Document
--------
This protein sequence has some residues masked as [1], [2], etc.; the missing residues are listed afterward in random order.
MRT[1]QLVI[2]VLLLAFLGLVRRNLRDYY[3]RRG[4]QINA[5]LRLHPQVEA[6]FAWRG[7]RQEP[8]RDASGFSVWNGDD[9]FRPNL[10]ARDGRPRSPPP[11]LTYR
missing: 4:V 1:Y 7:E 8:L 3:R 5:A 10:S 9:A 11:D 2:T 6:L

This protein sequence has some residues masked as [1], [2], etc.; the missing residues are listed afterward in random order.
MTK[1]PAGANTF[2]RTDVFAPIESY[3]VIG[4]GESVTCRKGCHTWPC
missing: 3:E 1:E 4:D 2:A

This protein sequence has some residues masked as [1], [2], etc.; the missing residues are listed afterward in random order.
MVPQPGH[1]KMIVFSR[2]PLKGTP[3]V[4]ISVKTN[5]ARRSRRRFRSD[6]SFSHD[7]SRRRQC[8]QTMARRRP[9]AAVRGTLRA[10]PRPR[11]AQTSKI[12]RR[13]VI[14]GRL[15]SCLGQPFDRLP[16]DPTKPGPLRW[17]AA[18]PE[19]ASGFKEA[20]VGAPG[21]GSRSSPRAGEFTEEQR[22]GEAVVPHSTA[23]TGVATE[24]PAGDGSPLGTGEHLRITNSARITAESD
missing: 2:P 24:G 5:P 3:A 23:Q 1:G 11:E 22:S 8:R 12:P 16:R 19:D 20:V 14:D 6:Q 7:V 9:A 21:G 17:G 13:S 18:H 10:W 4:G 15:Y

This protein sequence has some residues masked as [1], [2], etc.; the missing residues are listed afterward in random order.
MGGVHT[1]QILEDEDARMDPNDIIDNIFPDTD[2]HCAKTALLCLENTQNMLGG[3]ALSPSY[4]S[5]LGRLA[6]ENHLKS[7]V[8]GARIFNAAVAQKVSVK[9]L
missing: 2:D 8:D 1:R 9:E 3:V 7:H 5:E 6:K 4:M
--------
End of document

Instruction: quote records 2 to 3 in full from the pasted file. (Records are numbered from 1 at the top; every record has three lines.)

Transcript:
This protein sequence has some residues masked as [1], [2], etc.; the missing residues are listed afterward in random order.
MTK[1]PAGANTF[2]RTDVFAPIESY[3]VIG[4]GESVTCRKGCHTWPC
missing: 3:E 1:E 4:D 2:A

This protein sequence has some residues masked as [1], [2], etc.; the missing residues are listed afterward in random order.
MVPQPGH[1]KMIVFSR[2]PLKGTP[3]V[4]ISVKTN[5]ARRSRRRFRSD[6]SFSHD[7]SRRRQC[8]QTMARRRP[9]AAVRGTLRA[10]PRPR[11]AQTSKI[12]RR[13]VI[14]GRL[15]SCLGQPFDRLP[16]DPTKPGPLRW[17]AA[18]PE[19]ASGFKEA[20]VGAPG[21]GSRSSPRAGEFTEEQR[22]GEAVVPHSTA[23]TGVATE[24]PAGDGSPLGTGEHLRITNSARITAESD
missing: 2:P 24:G 5:P 3:A 23:Q 1:G 11:E 22:S 8:R 12:P 16:R 19:D 20:V 14:D 6:Q 7:V 9:A 21:G 17:G 13:S 18:H 10:W 4:G 15:Y